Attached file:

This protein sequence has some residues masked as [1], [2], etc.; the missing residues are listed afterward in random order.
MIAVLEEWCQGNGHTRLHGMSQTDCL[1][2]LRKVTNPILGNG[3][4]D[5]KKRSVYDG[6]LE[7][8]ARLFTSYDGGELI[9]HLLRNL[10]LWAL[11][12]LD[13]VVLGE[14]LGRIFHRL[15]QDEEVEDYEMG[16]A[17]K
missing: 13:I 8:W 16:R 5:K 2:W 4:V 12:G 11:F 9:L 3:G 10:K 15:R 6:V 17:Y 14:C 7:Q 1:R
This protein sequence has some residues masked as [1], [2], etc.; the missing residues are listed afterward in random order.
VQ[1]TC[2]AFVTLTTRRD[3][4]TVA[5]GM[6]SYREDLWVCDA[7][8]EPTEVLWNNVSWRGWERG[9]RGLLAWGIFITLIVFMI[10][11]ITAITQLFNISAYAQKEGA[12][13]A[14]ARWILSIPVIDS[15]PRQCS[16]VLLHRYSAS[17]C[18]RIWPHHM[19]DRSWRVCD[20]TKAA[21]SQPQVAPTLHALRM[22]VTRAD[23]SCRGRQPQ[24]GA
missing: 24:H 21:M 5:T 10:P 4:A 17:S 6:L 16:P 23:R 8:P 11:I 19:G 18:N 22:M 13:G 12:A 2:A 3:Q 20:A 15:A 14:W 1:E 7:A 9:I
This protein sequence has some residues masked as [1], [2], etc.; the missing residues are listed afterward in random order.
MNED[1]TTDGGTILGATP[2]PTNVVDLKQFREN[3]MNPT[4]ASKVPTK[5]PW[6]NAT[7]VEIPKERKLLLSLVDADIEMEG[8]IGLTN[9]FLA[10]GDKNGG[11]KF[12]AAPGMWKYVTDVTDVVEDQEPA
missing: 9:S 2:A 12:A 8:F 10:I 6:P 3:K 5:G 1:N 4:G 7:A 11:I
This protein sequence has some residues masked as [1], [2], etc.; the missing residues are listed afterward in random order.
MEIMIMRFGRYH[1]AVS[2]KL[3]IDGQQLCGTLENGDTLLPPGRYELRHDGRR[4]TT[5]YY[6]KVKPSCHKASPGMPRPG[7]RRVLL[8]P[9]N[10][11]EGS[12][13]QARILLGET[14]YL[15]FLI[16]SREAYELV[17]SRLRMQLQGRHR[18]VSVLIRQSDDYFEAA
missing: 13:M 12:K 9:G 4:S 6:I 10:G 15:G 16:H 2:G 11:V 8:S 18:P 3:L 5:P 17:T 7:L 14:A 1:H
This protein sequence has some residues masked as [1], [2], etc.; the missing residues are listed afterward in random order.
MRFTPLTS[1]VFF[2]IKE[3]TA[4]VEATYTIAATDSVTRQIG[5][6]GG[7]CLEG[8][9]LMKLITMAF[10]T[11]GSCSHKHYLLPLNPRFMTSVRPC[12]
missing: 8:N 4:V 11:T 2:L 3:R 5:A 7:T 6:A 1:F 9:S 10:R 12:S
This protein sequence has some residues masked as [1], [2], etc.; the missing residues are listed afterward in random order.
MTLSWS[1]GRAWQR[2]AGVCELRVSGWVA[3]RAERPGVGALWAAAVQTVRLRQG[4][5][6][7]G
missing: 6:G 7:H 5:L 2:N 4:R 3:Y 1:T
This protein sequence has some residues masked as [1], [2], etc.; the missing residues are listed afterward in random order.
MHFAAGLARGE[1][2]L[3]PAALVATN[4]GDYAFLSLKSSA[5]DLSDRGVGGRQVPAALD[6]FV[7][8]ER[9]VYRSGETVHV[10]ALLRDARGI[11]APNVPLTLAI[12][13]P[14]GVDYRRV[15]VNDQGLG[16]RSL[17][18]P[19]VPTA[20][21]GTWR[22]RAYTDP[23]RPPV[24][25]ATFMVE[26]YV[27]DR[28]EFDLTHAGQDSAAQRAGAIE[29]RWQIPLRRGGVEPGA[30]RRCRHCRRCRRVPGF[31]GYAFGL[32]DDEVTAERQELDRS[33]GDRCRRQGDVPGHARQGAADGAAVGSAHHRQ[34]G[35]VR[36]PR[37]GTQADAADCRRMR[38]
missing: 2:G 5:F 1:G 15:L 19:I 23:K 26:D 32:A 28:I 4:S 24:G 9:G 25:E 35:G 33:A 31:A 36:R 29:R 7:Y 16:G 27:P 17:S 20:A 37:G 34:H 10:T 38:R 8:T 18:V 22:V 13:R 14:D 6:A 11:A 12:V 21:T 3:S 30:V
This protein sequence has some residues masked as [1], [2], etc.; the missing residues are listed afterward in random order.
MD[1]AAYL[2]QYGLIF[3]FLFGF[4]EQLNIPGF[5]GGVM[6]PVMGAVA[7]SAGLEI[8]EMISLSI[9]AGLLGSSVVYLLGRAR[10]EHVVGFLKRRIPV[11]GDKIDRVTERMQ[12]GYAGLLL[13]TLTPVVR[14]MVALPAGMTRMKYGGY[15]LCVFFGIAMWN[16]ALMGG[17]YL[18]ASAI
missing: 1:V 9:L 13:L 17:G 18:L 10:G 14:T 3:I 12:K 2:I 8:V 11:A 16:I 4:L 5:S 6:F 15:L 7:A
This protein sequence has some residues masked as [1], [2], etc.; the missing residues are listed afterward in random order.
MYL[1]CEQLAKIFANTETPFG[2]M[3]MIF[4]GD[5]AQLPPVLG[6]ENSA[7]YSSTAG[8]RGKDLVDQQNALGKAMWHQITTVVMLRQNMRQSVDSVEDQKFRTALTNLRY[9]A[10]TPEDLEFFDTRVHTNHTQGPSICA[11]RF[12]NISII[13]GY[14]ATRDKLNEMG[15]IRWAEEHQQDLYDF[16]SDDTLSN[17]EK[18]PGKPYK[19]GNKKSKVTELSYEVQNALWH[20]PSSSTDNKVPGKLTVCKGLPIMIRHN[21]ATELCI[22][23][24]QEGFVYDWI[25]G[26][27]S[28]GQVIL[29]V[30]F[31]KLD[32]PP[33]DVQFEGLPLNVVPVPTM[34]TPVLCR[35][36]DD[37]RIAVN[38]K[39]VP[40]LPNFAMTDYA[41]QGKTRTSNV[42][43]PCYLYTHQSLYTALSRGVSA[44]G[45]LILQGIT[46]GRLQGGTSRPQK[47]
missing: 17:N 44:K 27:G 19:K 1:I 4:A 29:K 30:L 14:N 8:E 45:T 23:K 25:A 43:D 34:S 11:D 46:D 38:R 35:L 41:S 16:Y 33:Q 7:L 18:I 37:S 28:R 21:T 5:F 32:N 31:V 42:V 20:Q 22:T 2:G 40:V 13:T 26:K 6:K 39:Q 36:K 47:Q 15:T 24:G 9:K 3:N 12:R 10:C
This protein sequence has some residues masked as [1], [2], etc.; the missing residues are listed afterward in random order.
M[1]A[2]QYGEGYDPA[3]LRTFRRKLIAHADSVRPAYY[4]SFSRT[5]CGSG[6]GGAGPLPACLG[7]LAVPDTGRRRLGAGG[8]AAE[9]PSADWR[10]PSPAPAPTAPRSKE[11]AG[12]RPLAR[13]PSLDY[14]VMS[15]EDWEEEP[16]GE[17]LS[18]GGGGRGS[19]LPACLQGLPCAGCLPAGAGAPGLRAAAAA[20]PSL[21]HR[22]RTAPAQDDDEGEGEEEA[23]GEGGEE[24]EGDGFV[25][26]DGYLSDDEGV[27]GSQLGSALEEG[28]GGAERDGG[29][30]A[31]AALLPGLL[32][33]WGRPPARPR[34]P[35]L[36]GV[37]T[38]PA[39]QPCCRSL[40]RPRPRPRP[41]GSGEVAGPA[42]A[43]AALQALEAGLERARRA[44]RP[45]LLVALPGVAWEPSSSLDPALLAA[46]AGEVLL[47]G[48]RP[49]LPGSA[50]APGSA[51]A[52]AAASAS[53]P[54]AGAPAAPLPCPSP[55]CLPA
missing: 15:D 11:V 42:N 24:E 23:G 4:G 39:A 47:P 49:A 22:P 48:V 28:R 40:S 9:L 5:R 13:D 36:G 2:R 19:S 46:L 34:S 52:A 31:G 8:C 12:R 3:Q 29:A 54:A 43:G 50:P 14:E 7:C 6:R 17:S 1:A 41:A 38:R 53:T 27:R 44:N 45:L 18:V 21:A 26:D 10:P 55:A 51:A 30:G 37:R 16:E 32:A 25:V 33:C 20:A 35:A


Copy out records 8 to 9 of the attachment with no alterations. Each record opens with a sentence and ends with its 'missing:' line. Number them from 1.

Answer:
This protein sequence has some residues masked as [1], [2], etc.; the missing residues are listed afterward in random order.
MD[1]AAYL[2]QYGLIF[3]FLFGF[4]EQLNIPGF[5]GGVM[6]PVMGAVA[7]SAGLEI[8]EMISLSI[9]AGLLGSSVVYLLGRAR[10]EHVVGFLKRRIPV[11]GDKIDRVTERMQ[12]GYAGLLL[13]TLTPVVR[14]MVALPAGMTRMKYGGY[15]LCVFFGIAMWN[16]ALMGG[17]YL[18]ASAI
missing: 1:V 9:L 13:L 17:G 18:L 10:G 14:T 3:I 12:K 2:I 8:V 11:A 16:I 4:L 5:S 6:F 15:L 7:A
This protein sequence has some residues masked as [1], [2], etc.; the missing residues are listed afterward in random order.
MYL[1]CEQLAKIFANTETPFG[2]M[3]MIF[4]GD[5]AQLPPVLG[6]ENSA[7]YSSTAG[8]RGKDLVDQQNALGKAMWHQITTVVMLRQNMRQSVDSVEDQKFRTALTNLRY[9]A[10]TPEDLEFFDTRVHTNHTQGPSICA[11]RF[12]NISII[13]GY[14]ATRDKLNEMG[15]IRWAEEHQQDLYDF[16]SDDTLSN[17]EK[18]PGKPYK[19]GNKKSKVTELSYEVQNALWH[20]PSSSTDNKVPGKLTVCKGLPIMIRHN[21]ATELCI[22][23][24]QEGFVYDWI[25]G[26][27]S[28]GQVIL[29]V[30]F[31]KLD[32]PP[33]DVQFEGLPLNVVPVPTM[34]TPVLCR[35][36]DD[37]RIAVN[38]K[39]VP[40]LPNFAMTDYA[41]QGKTRTSNV[42][43]PCYLYTHQSLYTALSRGVSA[44]G[45]LILQGIT[46]GRLQGGTSRPQK[47]
missing: 17:N 44:K 27:G 19:K 1:I 4:A 29:K 30:L 14:N 8:E 45:T 23:K 25:A 43:D 34:S 11:D 46:D 38:R 35:L 41:S 16:Y 33:Q 7:L 18:I 37:S 28:R 21:T 5:F 32:N 31:V 42:V 20:Q 22:T 2:G 40:V 13:T 26:K 6:K 39:Q 36:K 47:Q 15:T 24:G 9:K 3:N 12:R 10:C